• Through the damaged lining, undigested food particles can enter the blood stream (leaky gut syndrome) where the immune system attacks it, leading to food sensitivities/allergies
  • The bacteria can also enter the blood stream, where the immune system reacts to them, causing fatigue and liver congestion
  • The bacteria excrete acids which, in high amounts, can cause neurological and cognitive symptoms

SIBO is now thought to be the underlying cause for up to 84% of people diagnosed with Irritable Bowel Syndrome. Studies have shown links from SIBO to a variety of other diseases, including autism, chronic fatigue syndrome, Parkinson’s disease and diabetes. There is a lot of great information about SIBO, symptoms and treatment at siboinfo.com.

I am no SIBO expert. I can only speak from the experience I have with my own body. Interestingly enough, I can’t find any Ayurvedic articles on SIBO or the treatment of SIBO, so I’ll probably be writing one soon. In the mean time, I’ll continue to write about my treatment experience in the hopes that it might help or be of inspiration to someone out there.

What Causes SIBO? My Best Guestimate.

There is no smoking gun on what causes SIBO. Research points to an underlying food allergy like celiacs disease or lactose intolerance, overuse of antibiotics, and a diet high in sugars. I was never diagnosed as a child with a food allergy, and my parents fed me healthy foods in comparison to what other kids my age seemed to eat. As a teenager, I often brought sack lunch to school to avoid the greasy lunchroom. In my early 20’s, I was a vegetarian and ate a diet rich in grains and home-baked breads, but rarely indulged in sugar save for a few squares of chocolate. Compared to the general population, I don’t think my diet was at all high in sugars or carbs. But “too much” is always relative, and taking into consideration my highly sensitive body, perhaps it was too much for me.

For someone as sensitive as me, this SIBO infection is probably a combination of a sensitive body and gut and too many antibiotics for my sensitive system. Looking back on my digestive history, I remember now that I had elimination problems such as mixed constipation and diarrhea as early as high school, when blood in my stool lead to a flexible sigmoidoscopy, which showed hemorrhoids. In college, I started having chronic diarrhea and a doctor told me to stop drinking milk for a while, which eliminated my symptoms after a few weeks. In graduate school, the diarrhea returned, along with a sometimes-there debilitating pain in the rectum which doubled me over the toilet for about ten minutes. A doctor then had me start a gluten-free diet, which cleared up my symptoms and healed me enough that, a year later, I was able to resume eating gluten.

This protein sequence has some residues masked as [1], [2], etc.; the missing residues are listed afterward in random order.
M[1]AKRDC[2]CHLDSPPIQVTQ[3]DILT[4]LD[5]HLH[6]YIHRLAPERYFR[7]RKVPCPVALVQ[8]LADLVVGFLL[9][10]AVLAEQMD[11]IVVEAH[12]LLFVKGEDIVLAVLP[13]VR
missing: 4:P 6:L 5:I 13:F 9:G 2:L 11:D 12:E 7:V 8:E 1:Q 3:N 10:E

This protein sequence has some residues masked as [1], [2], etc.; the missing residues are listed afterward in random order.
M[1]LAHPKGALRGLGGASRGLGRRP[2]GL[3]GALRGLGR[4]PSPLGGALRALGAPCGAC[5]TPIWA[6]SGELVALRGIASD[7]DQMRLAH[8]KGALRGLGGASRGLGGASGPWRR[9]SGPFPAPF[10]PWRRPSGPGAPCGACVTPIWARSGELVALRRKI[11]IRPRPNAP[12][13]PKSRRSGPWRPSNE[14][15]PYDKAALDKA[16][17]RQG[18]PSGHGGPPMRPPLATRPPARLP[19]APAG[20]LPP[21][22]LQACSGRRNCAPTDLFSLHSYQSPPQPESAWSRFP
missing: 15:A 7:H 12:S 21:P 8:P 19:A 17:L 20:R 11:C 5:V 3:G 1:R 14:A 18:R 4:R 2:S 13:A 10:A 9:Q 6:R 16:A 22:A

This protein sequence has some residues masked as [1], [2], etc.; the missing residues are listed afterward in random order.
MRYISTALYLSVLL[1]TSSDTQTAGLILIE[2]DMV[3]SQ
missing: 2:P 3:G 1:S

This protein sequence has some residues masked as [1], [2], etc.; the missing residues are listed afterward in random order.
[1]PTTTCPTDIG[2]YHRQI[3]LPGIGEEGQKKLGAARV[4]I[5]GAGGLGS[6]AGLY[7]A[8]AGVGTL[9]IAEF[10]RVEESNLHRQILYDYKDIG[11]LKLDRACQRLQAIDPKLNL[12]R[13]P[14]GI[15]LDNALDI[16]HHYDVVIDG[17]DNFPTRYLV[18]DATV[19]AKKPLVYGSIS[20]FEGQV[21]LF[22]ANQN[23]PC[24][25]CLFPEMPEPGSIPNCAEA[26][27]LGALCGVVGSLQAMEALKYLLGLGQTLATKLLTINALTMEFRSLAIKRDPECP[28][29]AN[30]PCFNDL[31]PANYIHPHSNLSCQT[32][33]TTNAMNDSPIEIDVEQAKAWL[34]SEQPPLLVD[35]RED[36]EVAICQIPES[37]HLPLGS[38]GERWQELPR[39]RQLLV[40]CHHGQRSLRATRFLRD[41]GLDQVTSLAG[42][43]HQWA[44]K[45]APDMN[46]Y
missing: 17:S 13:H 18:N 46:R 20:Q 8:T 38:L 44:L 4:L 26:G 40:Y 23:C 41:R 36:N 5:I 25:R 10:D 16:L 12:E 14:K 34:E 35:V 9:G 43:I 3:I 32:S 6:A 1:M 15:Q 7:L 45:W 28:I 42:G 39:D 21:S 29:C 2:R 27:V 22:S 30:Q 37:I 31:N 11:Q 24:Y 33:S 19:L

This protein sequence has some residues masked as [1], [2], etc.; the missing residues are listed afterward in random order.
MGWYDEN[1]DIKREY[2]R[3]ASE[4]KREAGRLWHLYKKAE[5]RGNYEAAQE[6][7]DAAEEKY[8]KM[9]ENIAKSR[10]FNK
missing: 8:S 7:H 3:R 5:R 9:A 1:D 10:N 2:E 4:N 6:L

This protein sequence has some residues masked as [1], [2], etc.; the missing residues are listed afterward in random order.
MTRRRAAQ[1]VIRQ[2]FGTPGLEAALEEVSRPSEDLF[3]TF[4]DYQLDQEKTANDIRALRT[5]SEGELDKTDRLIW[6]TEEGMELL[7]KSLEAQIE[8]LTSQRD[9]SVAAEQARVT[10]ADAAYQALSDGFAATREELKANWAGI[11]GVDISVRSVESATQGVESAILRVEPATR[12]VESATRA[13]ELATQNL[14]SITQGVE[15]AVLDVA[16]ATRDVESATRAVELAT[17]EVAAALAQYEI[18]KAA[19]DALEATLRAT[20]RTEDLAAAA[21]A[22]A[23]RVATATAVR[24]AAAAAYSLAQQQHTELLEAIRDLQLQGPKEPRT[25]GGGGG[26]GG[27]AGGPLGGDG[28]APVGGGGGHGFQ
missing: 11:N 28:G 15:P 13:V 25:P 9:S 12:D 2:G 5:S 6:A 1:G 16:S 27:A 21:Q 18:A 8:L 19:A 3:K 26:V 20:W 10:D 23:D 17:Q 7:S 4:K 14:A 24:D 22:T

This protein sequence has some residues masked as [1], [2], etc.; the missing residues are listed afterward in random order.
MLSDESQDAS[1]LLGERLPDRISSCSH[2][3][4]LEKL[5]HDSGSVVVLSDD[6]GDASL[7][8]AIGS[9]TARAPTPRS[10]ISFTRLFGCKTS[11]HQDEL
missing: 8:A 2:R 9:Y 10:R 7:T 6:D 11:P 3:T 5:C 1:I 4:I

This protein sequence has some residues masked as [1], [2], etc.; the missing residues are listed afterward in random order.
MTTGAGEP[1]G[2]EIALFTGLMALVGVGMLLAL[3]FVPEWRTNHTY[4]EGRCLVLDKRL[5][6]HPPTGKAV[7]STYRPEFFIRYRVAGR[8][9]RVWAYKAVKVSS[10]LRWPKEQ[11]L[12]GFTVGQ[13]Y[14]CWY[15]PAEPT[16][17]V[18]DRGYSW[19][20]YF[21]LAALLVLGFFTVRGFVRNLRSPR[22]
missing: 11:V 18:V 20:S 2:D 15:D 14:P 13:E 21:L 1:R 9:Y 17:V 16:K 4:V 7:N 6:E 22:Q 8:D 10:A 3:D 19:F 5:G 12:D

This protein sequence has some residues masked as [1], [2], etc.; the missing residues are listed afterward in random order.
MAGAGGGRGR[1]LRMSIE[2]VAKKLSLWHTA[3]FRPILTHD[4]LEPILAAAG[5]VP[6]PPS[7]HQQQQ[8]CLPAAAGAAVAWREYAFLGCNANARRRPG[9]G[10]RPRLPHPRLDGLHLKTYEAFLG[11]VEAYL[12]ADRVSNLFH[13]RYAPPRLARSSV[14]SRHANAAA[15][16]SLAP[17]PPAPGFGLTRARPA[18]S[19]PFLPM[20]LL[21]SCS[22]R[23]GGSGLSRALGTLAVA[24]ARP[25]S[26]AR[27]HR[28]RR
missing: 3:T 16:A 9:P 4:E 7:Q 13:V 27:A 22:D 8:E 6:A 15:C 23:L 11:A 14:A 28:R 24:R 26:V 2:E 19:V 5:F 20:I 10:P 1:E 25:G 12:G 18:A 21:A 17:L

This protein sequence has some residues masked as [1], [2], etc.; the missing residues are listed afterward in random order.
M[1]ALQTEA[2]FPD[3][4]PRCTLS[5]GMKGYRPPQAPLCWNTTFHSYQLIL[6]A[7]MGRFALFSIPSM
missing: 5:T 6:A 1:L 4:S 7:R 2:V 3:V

After graduate school, I had symptoms off and on, but none were as debilitating as before. When I studied Ayurveda, I really normalized my digestion and elimination through a dosha-specific diet and specific lifestyle routines. I learned through Ayurveda that some of the small symptoms that I considered part of normal living were, in fact, not – rather, these simple digestive maladies were the first signals of a body imbalance. I did my best to work through imbalance and had things fairly under control through my Ayurvedic practices.

In the summer of 2010, I was guiding a yoga-adventure retreat in Sequoia National Park and wasn’t feeling well. I had what felt like a fever, my mucus membranes were dry and I was fatigued. I thought maybe it was the altitude or the fact that I was menstruating. One evening, I developed symptoms of a urinary tract infection. Over the next hour, while I cooked dinner for the participants, the symptoms progressed rapidly and I was forced to seek medical attention – driving myself to a hospital 90 minutes down a one-lane, windy road to a small, beat-up town and greeted by a metal-detecting security system at the emergency room. It was the middle of the night, and the ER staff thought I was trying to get hooked up with pain medications. Treated like a drug addict, they said they’d offer me Vicodin if I could just get someone to drive me home. When I finally convinced them to take a sample of my urine (I think they woke up to my real condition when I demanded a catheter), they realized I had a severe urinary tract infection that was very likely on its way to my kidneys, and immediately administered IV antibiotics and fluids. Once released, I continued with oral antibiotics for another week or two.

Weeks later as my system recovered from the infection and from the antibiotics, I started noticing systemic symptoms – frequent urination not associated with an infection, vaginal yeast infections, alternating diarrhea and constipation, increased mood-swings and increased cravings for sweet foods. It was as if all the work I’d done to regulate my sensitive body had been undone.

I continued to seek balance through Ayurvedic and other natural treatments, and did well for a while. Early in 2013, I again contracted a urinary tract infection, and things went down hill again. After my urinary system had been so badly infected from the time before, I had had only limited success in stopping one naturally (I had done so a few times, with herbs), and this one progressed quickly and severely so, frightened, I went to the doctor. This time, it took two different antibiotics to clear it.